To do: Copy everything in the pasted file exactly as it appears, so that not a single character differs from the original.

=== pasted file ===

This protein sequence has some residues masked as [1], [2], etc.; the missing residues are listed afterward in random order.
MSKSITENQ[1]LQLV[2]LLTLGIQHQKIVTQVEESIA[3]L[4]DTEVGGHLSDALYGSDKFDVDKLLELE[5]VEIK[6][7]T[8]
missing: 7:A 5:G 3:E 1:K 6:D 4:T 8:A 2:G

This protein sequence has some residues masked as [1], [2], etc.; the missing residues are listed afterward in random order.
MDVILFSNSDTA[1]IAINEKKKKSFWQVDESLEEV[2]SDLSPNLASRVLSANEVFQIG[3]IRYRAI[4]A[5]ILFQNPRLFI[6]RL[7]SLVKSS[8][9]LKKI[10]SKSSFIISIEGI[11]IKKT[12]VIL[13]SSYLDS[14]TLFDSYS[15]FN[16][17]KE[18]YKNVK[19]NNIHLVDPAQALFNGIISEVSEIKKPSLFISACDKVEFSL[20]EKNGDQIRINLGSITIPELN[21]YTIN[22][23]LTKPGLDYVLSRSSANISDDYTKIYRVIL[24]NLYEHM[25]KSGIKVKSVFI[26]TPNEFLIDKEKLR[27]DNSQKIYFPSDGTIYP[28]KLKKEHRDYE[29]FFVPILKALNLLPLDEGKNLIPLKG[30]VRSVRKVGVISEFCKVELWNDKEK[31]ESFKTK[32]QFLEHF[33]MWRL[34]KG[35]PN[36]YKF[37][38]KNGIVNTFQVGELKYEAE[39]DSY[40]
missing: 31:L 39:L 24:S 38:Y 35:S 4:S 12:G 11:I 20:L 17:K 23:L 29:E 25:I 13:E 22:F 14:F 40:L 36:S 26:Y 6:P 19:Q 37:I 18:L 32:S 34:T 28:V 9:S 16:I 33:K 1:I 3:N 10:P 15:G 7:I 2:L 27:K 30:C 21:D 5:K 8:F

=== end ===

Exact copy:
This protein sequence has some residues masked as [1], [2], etc.; the missing residues are listed afterward in random order.
MSKSITENQ[1]LQLV[2]LLTLGIQHQKIVTQVEESIA[3]L[4]DTEVGGHLSDALYGSDKFDVDKLLELE[5]VEIK[6][7]T[8]
missing: 7:A 5:G 3:E 1:K 6:D 4:T 8:A 2:G

This protein sequence has some residues masked as [1], [2], etc.; the missing residues are listed afterward in random order.
MDVILFSNSDTA[1]IAINEKKKKSFWQVDESLEEV[2]SDLSPNLASRVLSANEVFQIG[3]IRYRAI[4]A[5]ILFQNPRLFI[6]RL[7]SLVKSS[8][9]LKKI[10]SKSSFIISIEGI[11]IKKT[12]VIL[13]SSYLDS[14]TLFDSYS[15]FN[16][17]KE[18]YKNVK[19]NNIHLVDPAQALFNGIISEVSEIKKPSLFISACDKVEFSL[20]EKNGDQIRINLGSITIPELN[21]YTIN[22][23]LTKPGLDYVLSRSSANISDDYTKIYRVIL[24]NLYEHM[25]KSGIKVKSVFI[26]TPNEFLIDKEKLR[27]DNSQKIYFPSDGTIYP[28]KLKKEHRDYE[29]FFVPILKALNLLPLDEGKNLIPLKG[30]VRSVRKVGVISEFCKVELWNDKEK[31]ESFKTK[32]QFLEHF[33]MWRL[34]KG[35]PN[36]YKF[37][38]KNGIVNTFQVGELKYEAE[39]DSY[40]
missing: 31:L 39:L 24:S 38:Y 35:S 4:S 12:G 11:I 20:L 17:K 23:L 29:E 25:I 13:E 22:F 14:F 40:L 36:S 26:Y 6:P 19:Q 37:I 18:L 32:S 34:T 28:V 9:S 16:I 33:K 1:I 3:N 10:P 15:G 7:I 2:L 27:K 30:C 21:D 5:K 8:F